My kids’ spiritual lives feel somewhat mysterious to me. Unlike most things, it’s a part of their development that I can’t measure or quantify. I can easily find out how much they weigh or how tall they are; I can gauge their understanding of letters and numbers when we read books together or do worksheets at the table.
But what is happening inside them on a spiritual level? That’s harder to see.
I suppose I could grill them about their religious knowledge, 1950s Baltimore-Catechism style. But that wouldn’t give me the answers I really want, like how much they think about God or Jesus, or whether they see them as beautiful positive attractive forces in their lives. That’s what matters to me, when all is said and done.
To find out, I can only really create the opportunity for conversation and see what happens. Or I can take them somewhere that invites contemplation and sharing, like the labyrinth.
I wrote about this labyrinth back in January. It’s at a beautiful retreat center, and we spent an afternoon there as a family right before Christmas. It took the boys a while to realize that it was not a racetrack, but once they did, we had a lovely experience together.
So for my birthday a few weeks ago, I felt a desire to return to the retreat center. This time, it was a warm day with signs of spring all around in the flowering daffodils, in the little snowdrops lining the paths.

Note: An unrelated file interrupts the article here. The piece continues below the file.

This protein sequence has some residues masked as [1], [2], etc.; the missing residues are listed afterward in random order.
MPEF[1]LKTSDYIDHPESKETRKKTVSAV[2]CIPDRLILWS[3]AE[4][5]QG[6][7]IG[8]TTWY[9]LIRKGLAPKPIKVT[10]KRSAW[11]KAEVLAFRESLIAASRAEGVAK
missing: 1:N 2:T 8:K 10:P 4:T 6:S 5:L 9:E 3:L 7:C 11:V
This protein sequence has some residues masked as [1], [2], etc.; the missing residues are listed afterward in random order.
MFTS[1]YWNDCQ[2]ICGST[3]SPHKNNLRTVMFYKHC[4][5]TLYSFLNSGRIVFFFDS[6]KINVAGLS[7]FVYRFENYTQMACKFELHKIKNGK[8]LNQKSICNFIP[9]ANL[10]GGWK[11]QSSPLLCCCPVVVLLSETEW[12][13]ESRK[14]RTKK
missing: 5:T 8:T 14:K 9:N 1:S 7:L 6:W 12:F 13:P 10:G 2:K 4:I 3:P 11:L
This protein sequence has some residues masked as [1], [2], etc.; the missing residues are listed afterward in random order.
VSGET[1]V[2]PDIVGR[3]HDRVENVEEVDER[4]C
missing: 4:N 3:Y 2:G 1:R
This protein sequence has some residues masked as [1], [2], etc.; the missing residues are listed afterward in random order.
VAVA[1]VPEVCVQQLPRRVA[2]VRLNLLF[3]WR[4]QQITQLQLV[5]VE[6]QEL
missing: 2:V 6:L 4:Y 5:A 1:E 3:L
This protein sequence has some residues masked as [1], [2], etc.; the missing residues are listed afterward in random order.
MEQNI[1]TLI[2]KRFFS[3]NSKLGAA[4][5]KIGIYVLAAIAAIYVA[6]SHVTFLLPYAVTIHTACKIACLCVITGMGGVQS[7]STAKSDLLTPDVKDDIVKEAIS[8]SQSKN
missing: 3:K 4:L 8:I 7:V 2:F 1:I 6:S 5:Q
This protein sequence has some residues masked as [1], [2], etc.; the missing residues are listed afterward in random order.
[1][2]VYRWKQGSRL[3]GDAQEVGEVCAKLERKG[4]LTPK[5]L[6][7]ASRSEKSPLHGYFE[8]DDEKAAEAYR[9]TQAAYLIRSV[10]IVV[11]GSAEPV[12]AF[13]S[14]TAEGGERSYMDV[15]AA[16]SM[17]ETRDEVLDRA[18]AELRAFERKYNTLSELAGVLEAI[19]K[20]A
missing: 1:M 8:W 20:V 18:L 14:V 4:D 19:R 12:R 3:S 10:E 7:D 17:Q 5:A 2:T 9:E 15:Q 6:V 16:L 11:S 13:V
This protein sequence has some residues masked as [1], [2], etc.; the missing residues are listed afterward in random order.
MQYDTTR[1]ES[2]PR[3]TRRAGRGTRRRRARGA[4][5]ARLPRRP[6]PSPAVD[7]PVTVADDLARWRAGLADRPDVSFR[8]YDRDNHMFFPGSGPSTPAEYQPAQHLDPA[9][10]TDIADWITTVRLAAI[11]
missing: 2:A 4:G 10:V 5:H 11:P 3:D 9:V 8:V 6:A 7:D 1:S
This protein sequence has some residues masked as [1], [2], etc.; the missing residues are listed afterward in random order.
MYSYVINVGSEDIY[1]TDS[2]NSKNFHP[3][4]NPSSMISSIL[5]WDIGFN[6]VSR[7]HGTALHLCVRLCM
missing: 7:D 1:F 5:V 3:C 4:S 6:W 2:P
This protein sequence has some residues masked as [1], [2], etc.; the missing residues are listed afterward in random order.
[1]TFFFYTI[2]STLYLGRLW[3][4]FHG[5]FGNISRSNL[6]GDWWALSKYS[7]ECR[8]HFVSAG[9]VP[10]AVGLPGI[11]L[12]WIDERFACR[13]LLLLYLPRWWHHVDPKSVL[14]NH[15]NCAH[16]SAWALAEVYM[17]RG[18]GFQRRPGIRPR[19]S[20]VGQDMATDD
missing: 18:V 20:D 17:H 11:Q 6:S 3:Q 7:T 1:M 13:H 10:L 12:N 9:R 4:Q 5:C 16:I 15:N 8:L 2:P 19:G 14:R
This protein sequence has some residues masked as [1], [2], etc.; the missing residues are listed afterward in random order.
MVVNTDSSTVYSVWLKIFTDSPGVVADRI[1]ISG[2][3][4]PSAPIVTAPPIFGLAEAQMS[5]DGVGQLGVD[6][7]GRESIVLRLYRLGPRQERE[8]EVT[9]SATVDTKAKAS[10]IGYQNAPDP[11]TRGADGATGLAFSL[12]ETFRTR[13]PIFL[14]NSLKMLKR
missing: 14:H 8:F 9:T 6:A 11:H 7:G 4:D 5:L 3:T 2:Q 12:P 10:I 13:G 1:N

And this time, with a little bit of experience under their belts, the boys moved slowly through the labyrinth. We all walked it together, in a line, moving toward the rock in the center. There was blue sky and the scent of damp earth and all the things I associate with springtime.
As we got near the rock in the center, Scott asked the boys, “So who is your rock?”
“Jesus,” said Matthew promptly. “And God.”
“Mary,” said little brother Luke.
And once we reached the rock, Matthew did something I hadn’t expected. He took a small stick and began to write in the sand.
As we watched, he added more names. (Luke, inspired by his brother, started writing his own name on the other side of the circle and decorating it with smiley faces.)
I stood there watching my little boys kneeling in the sand, earnestly writing with their sticks. It was a moment of grace for me because I was witnessing their prayer, even if they themselves wouldn’t have called it that. I was glimpsing the spiritual lives of my kids, seeing their mindfulness and gratitude, even though they themselves wouldn’t use those terms. And in those minutes that they scratched the names of their rocks into the sand, the labyrinth felt like holy ground.
It was a birthday present I didn’t expect, this sudden peek into their little souls. And it’s one I’ll cherish for a very long time.